Ancient Human Feces Points to Cannibalism

A dried clump of human feces and the traces of human muscle protein on a cooking pot are proof of prehistoric cannibalism in the American Southwest about 850 years ago, according to a team of scientists.

The findings are the latest analysis of a site near Cowboy Wash in southwestern Colorado, a Pueblo village that was suddenly abandoned around A.D. 1150. It is one of several dozen ancient village sites in the region that archaeologists say show signs of violent death and human consumption of human flesh.

Prepared as Food

Until recently, the evidence for cannibalism had been circumstantial, but significant by archaeological standards. Previous excavations revealed seven bodies at the site had been dismembered, broken apart and scattered directly on the household floor at a time when the dead were normally buried outside the house in a fetal position.

The skeletons also showed signs that they had been prepared as food. Archaeologists found cut marks from tools used to butcher meat from bone, scorching on bones where they had been exposed to open flame and “pot polish” — the tell-tale burnish at the ends of bones that have been worn from rubbing against the inside of a cooking pot.

But it is the biochemical analysis of dried human excrement — known as a coprolite in archaeologist parlance — found in one of three pithouses at the site that is most convincing, say the authors of a study published this week in Nature. In the excrement, researchers found a protein that could only come from the consumption of human flesh.

“The evidence clearly demonstrates that in the past, someone consumed human flesh at the Cowboy Wash site,” says Richard Marlar, a biochemist at the University of Colorado School of Medicine and an author of the study.

“Eight to 16 hours later,” he says, “the person that ate that food defecated into the central fireplace. It may have been the final desecration of the site, or the degrading of the people that lived there.”

Marlar and his colleagues found a human protein called myoglobin in the unburned human feces, which had been deposited in the fireplace after its final use. Myoglobin is protein that transports oxygen from the membrane of muscle cells to the energy-producing parts of cells. It is only found in heart muscle and muscles that attach to bone, says Marlar.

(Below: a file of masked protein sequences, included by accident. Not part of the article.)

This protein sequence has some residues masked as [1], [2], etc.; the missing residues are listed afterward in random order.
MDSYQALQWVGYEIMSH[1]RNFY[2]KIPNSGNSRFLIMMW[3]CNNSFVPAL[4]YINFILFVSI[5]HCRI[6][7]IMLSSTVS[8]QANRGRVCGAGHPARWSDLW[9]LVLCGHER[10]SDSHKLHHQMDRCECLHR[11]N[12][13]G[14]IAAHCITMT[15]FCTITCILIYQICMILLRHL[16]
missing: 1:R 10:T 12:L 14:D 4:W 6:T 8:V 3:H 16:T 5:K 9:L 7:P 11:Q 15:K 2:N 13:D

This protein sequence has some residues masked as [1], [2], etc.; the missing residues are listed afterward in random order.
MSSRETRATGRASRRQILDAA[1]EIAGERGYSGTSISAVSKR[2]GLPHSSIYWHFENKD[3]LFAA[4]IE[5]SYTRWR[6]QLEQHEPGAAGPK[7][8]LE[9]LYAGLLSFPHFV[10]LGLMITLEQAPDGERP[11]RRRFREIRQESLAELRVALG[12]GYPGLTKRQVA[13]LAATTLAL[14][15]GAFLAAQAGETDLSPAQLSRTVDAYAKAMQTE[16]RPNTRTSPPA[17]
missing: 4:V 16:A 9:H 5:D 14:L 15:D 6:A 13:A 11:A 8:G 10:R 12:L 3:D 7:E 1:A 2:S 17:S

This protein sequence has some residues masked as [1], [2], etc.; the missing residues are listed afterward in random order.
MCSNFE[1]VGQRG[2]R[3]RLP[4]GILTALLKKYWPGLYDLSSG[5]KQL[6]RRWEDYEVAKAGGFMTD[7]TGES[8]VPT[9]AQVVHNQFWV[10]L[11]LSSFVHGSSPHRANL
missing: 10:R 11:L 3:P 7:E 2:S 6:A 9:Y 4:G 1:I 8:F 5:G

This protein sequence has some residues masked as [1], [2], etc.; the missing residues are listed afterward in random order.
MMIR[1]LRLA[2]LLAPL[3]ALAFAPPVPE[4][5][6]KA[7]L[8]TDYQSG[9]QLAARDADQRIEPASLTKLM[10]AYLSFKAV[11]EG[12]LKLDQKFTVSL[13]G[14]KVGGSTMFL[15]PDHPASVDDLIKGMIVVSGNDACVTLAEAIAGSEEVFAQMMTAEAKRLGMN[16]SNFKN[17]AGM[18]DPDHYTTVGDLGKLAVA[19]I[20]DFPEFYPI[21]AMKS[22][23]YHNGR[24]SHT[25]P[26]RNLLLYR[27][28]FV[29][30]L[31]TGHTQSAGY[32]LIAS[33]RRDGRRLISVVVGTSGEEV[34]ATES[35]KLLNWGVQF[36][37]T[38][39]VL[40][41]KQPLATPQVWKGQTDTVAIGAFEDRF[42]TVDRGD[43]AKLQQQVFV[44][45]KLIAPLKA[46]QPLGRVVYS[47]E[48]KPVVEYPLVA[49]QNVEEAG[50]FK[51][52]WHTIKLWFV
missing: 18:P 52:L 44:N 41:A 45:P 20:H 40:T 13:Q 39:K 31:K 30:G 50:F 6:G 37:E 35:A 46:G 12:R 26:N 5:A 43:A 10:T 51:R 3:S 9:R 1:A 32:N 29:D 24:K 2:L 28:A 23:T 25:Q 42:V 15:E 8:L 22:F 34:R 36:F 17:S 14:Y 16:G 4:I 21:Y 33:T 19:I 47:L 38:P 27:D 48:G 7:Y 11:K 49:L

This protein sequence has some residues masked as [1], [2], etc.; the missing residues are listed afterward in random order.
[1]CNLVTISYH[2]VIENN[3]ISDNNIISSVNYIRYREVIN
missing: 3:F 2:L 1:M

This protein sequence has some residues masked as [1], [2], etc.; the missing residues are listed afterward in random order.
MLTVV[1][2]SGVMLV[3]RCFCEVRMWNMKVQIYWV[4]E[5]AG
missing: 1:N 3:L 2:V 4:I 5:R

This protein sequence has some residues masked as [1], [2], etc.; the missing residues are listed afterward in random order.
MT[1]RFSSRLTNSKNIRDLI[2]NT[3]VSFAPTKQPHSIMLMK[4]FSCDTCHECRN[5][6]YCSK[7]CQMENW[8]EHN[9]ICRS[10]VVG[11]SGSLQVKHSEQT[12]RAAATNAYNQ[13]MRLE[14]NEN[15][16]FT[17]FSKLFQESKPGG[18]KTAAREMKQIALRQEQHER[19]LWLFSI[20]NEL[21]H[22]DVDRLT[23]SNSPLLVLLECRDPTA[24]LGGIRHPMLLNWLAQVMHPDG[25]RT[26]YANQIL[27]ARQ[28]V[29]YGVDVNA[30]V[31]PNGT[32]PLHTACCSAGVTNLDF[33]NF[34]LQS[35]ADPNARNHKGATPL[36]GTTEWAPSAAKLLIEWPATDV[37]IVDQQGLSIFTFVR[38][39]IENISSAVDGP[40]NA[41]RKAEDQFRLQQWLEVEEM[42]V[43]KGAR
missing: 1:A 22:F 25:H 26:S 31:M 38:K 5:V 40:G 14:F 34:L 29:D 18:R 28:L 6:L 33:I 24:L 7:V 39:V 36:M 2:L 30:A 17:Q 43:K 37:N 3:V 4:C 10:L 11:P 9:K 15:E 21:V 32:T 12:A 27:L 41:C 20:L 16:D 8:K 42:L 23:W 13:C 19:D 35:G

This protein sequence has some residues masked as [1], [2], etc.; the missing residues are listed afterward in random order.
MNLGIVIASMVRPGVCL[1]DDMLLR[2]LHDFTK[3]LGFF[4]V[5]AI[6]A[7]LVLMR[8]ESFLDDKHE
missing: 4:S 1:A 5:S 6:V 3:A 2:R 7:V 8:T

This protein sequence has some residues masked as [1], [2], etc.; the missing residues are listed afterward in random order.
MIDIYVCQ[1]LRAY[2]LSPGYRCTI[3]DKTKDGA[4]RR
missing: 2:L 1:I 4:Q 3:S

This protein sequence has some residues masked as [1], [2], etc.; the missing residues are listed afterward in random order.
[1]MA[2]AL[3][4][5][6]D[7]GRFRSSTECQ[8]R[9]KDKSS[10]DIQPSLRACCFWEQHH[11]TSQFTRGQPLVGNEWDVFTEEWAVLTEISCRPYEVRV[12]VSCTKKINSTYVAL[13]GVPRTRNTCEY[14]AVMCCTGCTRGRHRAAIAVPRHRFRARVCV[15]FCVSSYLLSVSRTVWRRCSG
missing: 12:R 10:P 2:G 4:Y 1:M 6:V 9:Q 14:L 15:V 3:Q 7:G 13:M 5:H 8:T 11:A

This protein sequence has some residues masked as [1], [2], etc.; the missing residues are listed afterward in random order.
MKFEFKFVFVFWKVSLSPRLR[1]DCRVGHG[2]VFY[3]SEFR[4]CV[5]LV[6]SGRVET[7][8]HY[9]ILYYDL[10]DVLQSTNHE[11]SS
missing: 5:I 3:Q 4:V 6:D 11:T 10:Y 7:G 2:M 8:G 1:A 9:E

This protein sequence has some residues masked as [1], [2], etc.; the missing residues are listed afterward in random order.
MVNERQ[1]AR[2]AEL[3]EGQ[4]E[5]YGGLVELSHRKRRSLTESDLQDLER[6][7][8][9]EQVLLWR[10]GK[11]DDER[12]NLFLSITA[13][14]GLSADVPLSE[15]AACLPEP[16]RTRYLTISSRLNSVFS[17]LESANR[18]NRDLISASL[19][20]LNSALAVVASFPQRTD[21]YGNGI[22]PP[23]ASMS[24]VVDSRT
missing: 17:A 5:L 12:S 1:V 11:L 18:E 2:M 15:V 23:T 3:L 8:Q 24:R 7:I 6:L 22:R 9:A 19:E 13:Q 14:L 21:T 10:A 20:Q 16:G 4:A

The scientists chose the protein myoglobin because it is not found in human stool material, even from the natural shedding of cells in the digestive tract, says Marlar. The team also used a technique that could distinguish human myoglobin from that of other animals in the area — such as deer, rabbit and bison — that would have been routinely consumed by Puebloan people.

Along with the fecal material, pieces of a recovered Cowboy Wash cooking pot tested positive for myoglobin. This finding was consistent with the smoothed ends of some bones that had most likely rubbed against the inside of the pot as they stewed.

Violent and Hungry

Many scholars have been skeptical of evidence that points to cannibalism because there are no historic accounts that Southwestern Indian people engaged in the practice, says Brian Billman, an archaeologist at the University of North Carolina at Chapel Hill and project director at the excavation in the mid-1990s. Other experts have suggested that what appears to be cannibalism may have been the ritual killing of individuals thought to be witches or enemies, or the mutilation of corpses.

But Billman argues the cannibals may have encountered a desperate situation and were raiding the Pueblo villages at least partly out of dire hunger. A lack of plant pollen and unusually thin tree rings at the site suggest the people were experiencing a severe drought.

“It might have been sort of like a Dust Bowl situation,” he says.

The site also shows little evidence of any left-over food, says Banks Leonard of Soil Systems Inc., which excavated the site so that an irrigation system could be built for local farmers.

“We believe these events happened in the spring when food was scarce,” he says, explaining the teams found no sign of stored food — no corn, beans or squash that would have been staples in the area.

“It’s as if they passed the whole winter and had eaten their seed crop,” says Leonard. “There’s even evidence they were eating weeds and other things they wouldn’t normally eat.”

While the cannibals were most likely hungry, evidence also suggests they killed their victims with extreme brutality and may have harbored additional, more violent motives, says Billman.

“There was evidence of trauma in excess of what you’d need to process a body,” he says. “One child was hit so hard in the mouth — probably with a stone or a club — that teeth had been broken off. Something more than simple starvation was going on. This was more along the lines of raiding.”

Evidence of cannibalism hasn’t been well-received by many archaeologists that specialize in the American Southwest, or by some modern Pueblo Indian groups, says Billman. The Anasazi lived in the Four Corners region until about A.D. 1300, when they inexplicably abandoned their settlements. Modern Indian communities like the Hopi and Zuni are believed to be the descendents of the Anasazi, although those lineages are uncertain.

“There is a cherished belief among archaeologists and anthropologists that Puebloan people were peaceful farmers,” says Billman. “It was closely related to the view of American Indians as noble savages. It’s not what archaeologists wanted to believe at the time.”

An Ancient and Isolated Practice

Archaeologists say that although several other villages from the Four Corners also have evidence that human bodies were processed for food, it was probably isolated to the same time period.

“Cannibalism probably stopped around the 13th century,” says Billman. “We figure somewhere along the line, Puebloan people found a way to stop it.”